[This is why I called Brunton technical services, but I got side tracked when I found out about there being no replacement parts.]
Another problem (though this could be considered nit-picking) is my ranging reticle is about ~5* canteded up on the left from horizontal. I do understand this is because my eyes are rather far apart (when you adjust the barrels for separation it swings the barrels around an axis), but to get the reticle to match the binoculars at horizontal the barrels need to be pushed nearly all the way together. Meaning that when the barrels are set at midway (which I assume is "average") the reticle is canted 2-3* up on the left. I contend that they should be flat at midway and would be only slightly canted, one way or the other, when separated minimum or maximum.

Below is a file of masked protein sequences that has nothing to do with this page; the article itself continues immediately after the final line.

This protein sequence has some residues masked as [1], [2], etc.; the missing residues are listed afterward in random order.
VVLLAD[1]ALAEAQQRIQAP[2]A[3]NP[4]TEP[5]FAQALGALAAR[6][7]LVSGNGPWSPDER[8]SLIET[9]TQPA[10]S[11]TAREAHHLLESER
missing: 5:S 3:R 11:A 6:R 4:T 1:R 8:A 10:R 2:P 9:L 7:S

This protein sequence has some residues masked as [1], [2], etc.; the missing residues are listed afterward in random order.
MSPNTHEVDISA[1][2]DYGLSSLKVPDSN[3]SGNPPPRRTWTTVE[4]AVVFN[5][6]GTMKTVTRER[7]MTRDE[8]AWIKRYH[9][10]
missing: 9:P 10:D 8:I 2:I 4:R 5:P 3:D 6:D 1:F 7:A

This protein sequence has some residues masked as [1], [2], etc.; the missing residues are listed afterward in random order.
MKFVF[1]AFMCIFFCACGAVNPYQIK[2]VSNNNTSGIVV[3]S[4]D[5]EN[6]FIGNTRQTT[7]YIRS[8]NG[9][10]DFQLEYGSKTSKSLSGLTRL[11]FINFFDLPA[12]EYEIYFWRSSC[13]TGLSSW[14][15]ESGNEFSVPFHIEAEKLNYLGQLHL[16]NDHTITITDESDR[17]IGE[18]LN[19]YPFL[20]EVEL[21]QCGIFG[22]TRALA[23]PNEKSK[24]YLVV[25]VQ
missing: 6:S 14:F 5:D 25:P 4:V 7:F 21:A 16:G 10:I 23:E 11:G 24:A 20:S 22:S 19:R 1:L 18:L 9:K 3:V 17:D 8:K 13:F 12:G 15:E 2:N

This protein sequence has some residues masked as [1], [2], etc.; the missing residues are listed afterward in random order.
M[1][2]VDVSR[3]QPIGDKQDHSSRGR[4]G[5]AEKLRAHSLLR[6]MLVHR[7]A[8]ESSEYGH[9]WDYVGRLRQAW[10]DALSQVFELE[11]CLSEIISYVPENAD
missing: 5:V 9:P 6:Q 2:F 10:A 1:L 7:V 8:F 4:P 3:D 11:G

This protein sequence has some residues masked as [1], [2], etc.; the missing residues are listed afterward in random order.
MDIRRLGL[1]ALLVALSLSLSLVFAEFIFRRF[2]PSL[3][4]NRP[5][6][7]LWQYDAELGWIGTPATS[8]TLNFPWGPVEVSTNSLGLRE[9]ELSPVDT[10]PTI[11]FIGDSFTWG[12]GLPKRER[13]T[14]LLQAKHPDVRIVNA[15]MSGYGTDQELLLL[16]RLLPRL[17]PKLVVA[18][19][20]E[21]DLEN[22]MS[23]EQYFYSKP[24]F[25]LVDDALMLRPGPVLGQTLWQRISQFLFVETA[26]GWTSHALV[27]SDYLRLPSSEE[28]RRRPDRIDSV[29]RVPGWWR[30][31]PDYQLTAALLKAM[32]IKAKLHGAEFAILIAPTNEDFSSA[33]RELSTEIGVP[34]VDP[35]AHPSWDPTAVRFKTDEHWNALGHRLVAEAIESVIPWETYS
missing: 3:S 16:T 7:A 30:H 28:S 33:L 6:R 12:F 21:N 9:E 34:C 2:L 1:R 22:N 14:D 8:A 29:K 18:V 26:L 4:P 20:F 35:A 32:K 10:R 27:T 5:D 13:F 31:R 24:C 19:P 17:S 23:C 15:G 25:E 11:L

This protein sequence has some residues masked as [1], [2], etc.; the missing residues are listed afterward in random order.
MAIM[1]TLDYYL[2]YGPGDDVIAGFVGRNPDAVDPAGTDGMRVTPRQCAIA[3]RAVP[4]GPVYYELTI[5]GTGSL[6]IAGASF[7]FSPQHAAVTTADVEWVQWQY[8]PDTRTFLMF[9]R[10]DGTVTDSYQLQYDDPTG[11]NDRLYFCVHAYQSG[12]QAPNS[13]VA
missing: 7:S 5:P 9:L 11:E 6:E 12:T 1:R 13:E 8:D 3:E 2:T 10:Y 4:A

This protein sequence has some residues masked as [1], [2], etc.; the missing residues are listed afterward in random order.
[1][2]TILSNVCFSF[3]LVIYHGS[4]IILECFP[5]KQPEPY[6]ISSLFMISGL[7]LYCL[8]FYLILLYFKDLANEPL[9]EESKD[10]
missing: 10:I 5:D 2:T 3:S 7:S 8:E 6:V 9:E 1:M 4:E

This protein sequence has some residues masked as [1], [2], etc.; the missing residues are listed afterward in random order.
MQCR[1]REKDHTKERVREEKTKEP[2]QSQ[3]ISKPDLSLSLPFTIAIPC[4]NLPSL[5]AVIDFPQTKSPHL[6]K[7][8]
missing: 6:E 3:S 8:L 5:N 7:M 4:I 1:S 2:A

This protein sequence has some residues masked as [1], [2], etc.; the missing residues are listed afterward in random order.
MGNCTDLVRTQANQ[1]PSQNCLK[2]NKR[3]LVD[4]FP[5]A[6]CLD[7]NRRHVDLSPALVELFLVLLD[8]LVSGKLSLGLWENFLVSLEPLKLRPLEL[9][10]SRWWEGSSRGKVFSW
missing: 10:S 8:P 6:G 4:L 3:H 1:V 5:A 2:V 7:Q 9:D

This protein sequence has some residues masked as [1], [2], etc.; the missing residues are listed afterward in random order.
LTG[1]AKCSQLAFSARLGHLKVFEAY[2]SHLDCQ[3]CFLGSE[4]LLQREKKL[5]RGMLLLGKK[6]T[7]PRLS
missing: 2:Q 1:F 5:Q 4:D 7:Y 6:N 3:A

Conclusions - If the left barrel of the binoculars were as awesome as the right barrel these would be hands down a superior set of binoculars (even with the other drawbacks and problems). But with the problems of the left berrel, and there being no replacement parts for repairs I can't really give these "two thumbs up". Now, perhaps I was just "unlucky" and got a lemon (it's too late for me to try and return mine to the retailer as I've already put them to a season of use - I have been using them as my baseball binoculars - Go Giants!) and you were to buy these and not have any problems with the reticle barrel, then these would be a "very good" buy. I couldn't give them an excellent buy since there are no repair parts for possible future problems. Now, if there were repair parts.......